-Corruption today, different than what it was in the history of capitalism, is systemic. In the history of our countries corruption was a sharp deviation, there were corrupt people that took advantage of being in a state position to help their businesses. Today the system is unthinkable without corruption. I give you an example: Germany, a country of the center, developed, the capital there relatively “honest,” to put it one way, has gone for years without being able to inaugurate an airport in Berlin, constructed by private companies paid by the government, because of structural faults of that airport. I mean that they made a blunder when they constructed the airport. Even in Germany, being one of the most careful social-democratic capitalisms in the history of 20th Century capitalism, until this thing of corruption arrived there. Corruption today is not a deviation; it’s part of what we call accumulation by dispossession, or accumulation by theft. Just like they rob us of water and contaminate it for cultivating soy, for mining, they rob people of their house, their work, their rights, etc. The system functions in this way. Then in a country like Brazil, in which private enterprise always financed the electoral campaigns, in which gifts imply that I elect you governor, or the city’s mayor, because I pull the strings for your campaign as a private entrepreneur, and you give me back that string that I put, increased, plus value multiplied, through public works. That’s how Brazilian capitalism works, which is one of the most exacerbated in that sense, but not the only one. That the system works that way doesn’t mean that I endorse it. The PT in government, as Frei Betto, the Brazilian liberation theology priest that was in Lula’s government and se left, has set forth very clearly in a book he published, The Blue Fly (La mosca azul), in which he says that when the blue fly bites you, it corrupts you, you begin to like comfort, having a car, having a beach house, another wherever, etc. Comfort didn’t bite him, and the left should have passed by that, should not have functioned inside of the corrupt system, but rather have transformed it. What the PT did in Brazil was to play with that corruption, only that instead of doing it in favor of the old corrupt caudillos of the Brazilian political system, it did it in favor of the governability of the PT, and that already had been seen two years after the PT’s arrival in government in 2005, with the “Mensalao,” which was a monthly payment that went to opposition deputies so that they would vote for government projects, using state companies. The lesson was not understood, and it continued in the same way. So, I have no doubt that the right and Judge Moro, who is also on the right, would take advantage of the corruption to sink the PT, but you were in the game, you are also responsible for having been there and not having transformed it.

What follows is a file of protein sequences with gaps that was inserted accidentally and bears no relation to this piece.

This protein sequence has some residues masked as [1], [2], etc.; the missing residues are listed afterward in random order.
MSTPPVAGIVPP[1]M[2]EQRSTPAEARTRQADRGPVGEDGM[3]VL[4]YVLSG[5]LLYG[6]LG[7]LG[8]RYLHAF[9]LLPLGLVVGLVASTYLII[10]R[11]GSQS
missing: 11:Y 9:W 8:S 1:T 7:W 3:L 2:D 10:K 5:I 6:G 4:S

-Just as is the word revolution, as a counter-face there is one that many times the lefts forget, which is the word exploitation. The labor reform in Brazil was just voted on, and in Argentina a few days ago the State repressed and evicted the Pepsico factory, occupied by its workers. What is your reading of this regional panorama that implies an offensive of the capitalist classes?
-I think that in this epoch of the accumulation of capital by theft, the exploitation of labor is increasing exponentially in the entire world. For example, faced with all the jobs that were destroyed in the crisis, today in part it returns to having employment, because capital needs it, but in much worse conditions, with lower salaries; what they are doing is a profound restructuration of social security, increasing the retirement age, diminishing retirement conditions, we are going to much more exploitive regime than that from which we came. The Welfare State ended, the developmental State ended. Then capital can just establish a system like the maquila (sweat shop). What is the maquila? It’s a system through which the factory is converted into a prison; so you stop having rights, you are a prisoner that works not 8 hours, but the hours that capital wants or it throws you out or kills you, as happens in the maquilas of Guatemala, of Honduras, in Mexico, in the north close to the border with the United States. At one time the system aspired to integrate workers, with better working conditions, which was Peronism and development in Argentina, from the 40s forward. The dictatorship now began to break that up and neoliberalism broke it even more, and now it’s finished. Today the system of exploitation is very cruel; the extractive model generates employment for half of the population, minimally dignified employment, the other half survive as motoqueros, as precarious workers or they don’t directly survive. They have to go to completely illegal employment, in the networks of the narco, or in self- employment or whatever. But the half of the population the system rejects has no place in the current system; thus, the war in Mexico, the exponential increase of violence against women and young people. One must understand that the system functions like that. The governments that are coming, which can come to be governments that give you a little more of the air, are going to be conjunctural, as was the government of Cámpora in 1973, which was a better government than others, but how long did it last, how long did it last being a government that bet more on what’s popular? That ended, capital bet on the hardest. What the progressive governments did, among other things, beyond some positives, was to deepen the extractive model. When did soy increase the most in Argentina? It increased in the decade of Kirchner. The model today is a model of exclusion, of hyper-exploitation and impoverishment of the popular sectors, because they no longer need half of the population, not even to accumulate by theft, because there is nothing to steal from them. And the merchandise that the other half consumes is low-quality merchandise; they don’t consume I phones. This is the situation in which I believe we are.